May 7-13, 2001
Filming begins on The Shipping News Arrival of crew means early start to summer business season by BARBARA DEAN-SIMMONS, the Packet
The usually quiet community of New Bonaventure looks like base camp of a military operation.
The narrow roads are clogged with vehicles. Thick cables snake their way through the winding lanes, large backdrops and lights stand conspicuously among houses nearly a century old.
There are even large fans to produce wind on cue. Among the equipment, there are dozens of people.
The actors stand and recite their lines and go through scenes.
Off to the side, being quiet when told, are extras, cameramen, runners, caters and security. People wearing head sets and carrying two-way radios keep a close eye on strangers and curious onlookers.
Security is tight and anyone wearing a camera becomes an instant target of suspicion. Media are informed that it is a closed set and are asked to leave.
This is a Hollywood production and they’re taking no chances. That means controlling all aspects of the production – everything from catering right down to what is being photographed.
That’s because there are high expections surrounding The Shipping News, the Pulitzer prize winning novel created by E. Anne Proulx. With this calibre of director and cast, it is expected to be an Oscar contender.
Both the director and the stars have numerous Oscars and nominations among them.
Directed by Lasse Hallstroem and starring Kevin Spacey, Julianne Moore and Dame Judy Denche, the movie is about a beaten newspaper reporter who moves to Newfoundland from the United States to start a new life after a family tragedy.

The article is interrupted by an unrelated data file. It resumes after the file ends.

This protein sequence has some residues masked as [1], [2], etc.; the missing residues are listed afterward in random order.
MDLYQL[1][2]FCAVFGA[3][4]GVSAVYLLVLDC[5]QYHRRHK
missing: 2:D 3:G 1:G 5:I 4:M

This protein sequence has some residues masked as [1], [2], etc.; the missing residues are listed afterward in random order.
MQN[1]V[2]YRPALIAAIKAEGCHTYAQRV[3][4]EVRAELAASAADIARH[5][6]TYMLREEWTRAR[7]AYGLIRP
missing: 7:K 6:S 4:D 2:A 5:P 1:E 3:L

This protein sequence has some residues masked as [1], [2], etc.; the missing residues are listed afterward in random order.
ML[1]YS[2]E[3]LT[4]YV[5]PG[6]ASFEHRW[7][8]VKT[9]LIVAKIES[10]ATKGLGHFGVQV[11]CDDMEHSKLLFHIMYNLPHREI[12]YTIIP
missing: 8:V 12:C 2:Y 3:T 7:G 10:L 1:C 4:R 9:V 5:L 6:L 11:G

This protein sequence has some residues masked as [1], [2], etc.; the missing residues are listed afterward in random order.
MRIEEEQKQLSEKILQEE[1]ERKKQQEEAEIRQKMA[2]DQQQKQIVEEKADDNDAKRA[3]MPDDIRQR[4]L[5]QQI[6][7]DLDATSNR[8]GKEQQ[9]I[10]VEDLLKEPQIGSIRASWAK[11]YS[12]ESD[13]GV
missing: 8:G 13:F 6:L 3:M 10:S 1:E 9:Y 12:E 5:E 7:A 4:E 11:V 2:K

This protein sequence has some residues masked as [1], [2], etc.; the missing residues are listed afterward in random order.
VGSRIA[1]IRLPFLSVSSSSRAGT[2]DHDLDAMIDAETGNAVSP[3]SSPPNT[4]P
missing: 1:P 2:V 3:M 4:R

Last Thursday, all activity was centred around a two-story house — obviously given a fresh coat of paint for the movie – where lead actors Mr. Spacey and Ms. Moore were going through a scene.
Well-known Newfoundland actor Gordon Pinsent was also present, easily recognizable with his shock of thick, wavy white hair.
However, international movie stars were not the only ones working in New Bonaventure that day. Some local people are also getting a chance to appear in a Hollywood production. Several have been hired as extras.
They’re not the only ones reaping some financial rewards from the movie.
People who run bed and breakfast accommodations in the Trinity Bight area, and as far away as Bonavista and Lethbridge, have gotten an early start to the summer tourist season, thanks to the arrival of the Hollywood production.
The big yellow signs, stating simply “SN” – indicating the direction to follow to get to various locations – are not the only noticeable signage in the Trinity Bight area.
“No vacancy” signs are equally prominent.
John Fisher, who operates two bed and breakfasts in Port Rexton, says every operator in the Trinity Bight area is at 100 per cent capacity.
That works out to about 150 rooms — from Lethbridge to Bonavista.
Most of them have been occupied since mid-April, and will remain occupied by the film cast and crew until the end of this month. Some are booked until June 13.
“If you take 150 rooms, at an average of $65 to $70 a night, you can get an idea of just what the room revenues are alone.”
In addition, some people in the area have rented their homes to members of the crew.
Normally, bed and breakfast operators in this area don’t start fluffing up the pillows, hiring staff or start doing business until the May 24 weekend.